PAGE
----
A raised paw in a dog is a playful overture, while for a cat, it can be a warning. A dog misreading these signals may well receive a swat across the nose, or worse.
This is not to say that communication is impossible between dogs and cats. There are areas of commonality which the animals share, and which can make it easier for them to understand each other.
Both cats and dogs may blink slowly and frequently to signal trust and affection, and neither likes direct staring. The mouth and whisker pads of their muzzles communicate their moods in similar ways; both may snarl when aggressive.
While cats and dogs obviously have very different vocalisations, there are a few that both species can understand. Growls are common to both dogs and cats and offer a useful way to indicate that things aren’t going well. Yelps and screams are also produced and understood by both species.
When they’re getting along, cats and dogs may both engage in mutual grooming. This can look a little different for a dog than for a cat, but it can be understood as a bonding ritual by both. If your dog and cat are grooming each other, that’s a really good sign.
Resting together is a universal sign of friendship for cats and dogs. It communicates trust and affection. The dog has accepted the cat into his pack, and the cat has accepted the dog as part of her colony. It’s a very cute thing to witness.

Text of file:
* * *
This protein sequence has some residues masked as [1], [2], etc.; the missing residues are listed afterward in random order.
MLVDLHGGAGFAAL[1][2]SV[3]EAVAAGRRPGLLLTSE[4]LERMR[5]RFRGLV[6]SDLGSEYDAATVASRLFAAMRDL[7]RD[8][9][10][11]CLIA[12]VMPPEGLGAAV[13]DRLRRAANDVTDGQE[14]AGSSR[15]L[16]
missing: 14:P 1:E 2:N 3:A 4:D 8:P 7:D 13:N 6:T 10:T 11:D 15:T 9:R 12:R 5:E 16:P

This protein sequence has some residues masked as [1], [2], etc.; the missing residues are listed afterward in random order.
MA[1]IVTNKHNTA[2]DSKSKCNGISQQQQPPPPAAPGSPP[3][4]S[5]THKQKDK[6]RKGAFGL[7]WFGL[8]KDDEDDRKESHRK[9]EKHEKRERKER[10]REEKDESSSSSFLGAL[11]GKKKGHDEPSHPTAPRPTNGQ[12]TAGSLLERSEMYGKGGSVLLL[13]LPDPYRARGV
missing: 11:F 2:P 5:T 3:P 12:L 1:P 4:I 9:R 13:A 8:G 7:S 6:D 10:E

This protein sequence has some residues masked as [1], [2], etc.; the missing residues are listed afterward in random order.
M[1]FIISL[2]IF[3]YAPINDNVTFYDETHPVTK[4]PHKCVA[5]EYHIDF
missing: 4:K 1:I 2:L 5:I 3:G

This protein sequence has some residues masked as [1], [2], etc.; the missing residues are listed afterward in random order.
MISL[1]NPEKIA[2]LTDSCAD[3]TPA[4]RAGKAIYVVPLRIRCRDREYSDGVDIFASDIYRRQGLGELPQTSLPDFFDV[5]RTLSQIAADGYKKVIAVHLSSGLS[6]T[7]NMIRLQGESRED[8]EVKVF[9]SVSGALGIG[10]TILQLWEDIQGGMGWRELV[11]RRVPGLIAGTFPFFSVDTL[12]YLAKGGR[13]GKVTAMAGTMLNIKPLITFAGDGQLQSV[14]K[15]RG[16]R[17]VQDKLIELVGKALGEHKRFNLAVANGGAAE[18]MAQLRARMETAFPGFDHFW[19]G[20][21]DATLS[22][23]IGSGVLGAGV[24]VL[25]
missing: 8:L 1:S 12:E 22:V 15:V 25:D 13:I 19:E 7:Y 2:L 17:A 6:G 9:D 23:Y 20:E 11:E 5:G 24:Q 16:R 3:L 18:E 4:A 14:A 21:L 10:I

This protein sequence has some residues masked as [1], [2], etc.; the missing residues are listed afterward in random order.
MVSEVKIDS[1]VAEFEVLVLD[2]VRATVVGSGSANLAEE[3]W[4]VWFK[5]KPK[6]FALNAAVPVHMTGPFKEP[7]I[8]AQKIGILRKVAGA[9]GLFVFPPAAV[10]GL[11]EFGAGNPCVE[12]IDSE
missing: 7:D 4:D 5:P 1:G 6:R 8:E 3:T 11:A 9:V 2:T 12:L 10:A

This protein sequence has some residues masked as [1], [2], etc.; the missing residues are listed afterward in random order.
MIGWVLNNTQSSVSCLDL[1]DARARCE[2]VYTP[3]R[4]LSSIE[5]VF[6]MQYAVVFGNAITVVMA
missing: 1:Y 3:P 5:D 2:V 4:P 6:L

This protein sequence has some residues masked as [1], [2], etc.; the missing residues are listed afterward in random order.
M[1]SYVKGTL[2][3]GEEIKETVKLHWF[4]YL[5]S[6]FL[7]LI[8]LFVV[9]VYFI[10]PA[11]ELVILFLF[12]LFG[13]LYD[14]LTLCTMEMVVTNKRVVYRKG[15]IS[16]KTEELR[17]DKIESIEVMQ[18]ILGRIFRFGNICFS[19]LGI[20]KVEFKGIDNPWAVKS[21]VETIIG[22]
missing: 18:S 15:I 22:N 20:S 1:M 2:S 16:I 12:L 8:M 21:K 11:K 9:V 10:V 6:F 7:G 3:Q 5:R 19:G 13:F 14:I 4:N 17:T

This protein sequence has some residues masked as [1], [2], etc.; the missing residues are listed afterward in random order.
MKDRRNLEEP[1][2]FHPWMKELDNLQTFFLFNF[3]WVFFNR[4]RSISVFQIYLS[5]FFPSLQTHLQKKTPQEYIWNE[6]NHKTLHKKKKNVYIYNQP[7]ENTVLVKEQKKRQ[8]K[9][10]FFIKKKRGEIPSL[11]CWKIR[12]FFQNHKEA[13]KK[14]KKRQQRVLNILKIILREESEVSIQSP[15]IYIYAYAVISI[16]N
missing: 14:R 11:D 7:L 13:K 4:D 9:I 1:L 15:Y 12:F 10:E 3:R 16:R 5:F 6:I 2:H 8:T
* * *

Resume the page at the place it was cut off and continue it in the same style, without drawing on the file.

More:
Choosing a Cat for Dog Owners
If you’re a dog owner and you plan to bring a cat into your home, it’s important to consider the animals’ temperaments first. If your dog is well-behaved and doesn’t chase or worry cats, that’s a great start, but you still need to make sure that the cat you introduce to your household will also be compatible.
Personality varies wildly between individual cats. If you’re going to rescue a cat from a shelter, you can ask how the specific cat you’re interested in gets along with other animals. You might even be able to bring your dog in and see how the cat reacts (as well as noting how your dog responds to the cats around him). In this context, the breed of the cat will generally matter less than her general disposition.
If you’re planning to buy from a breeder, you can look for a specific breed that’s known for getting along with dogs. Maine Coons, Norwegian Forest Cats, Turkish Vans and Abyssinians are all noted for being dog-friendly breeds. The American Shorthair and similar British Shorthair are both great cats for dog-owners.
Choosing a Dog for Cat Owners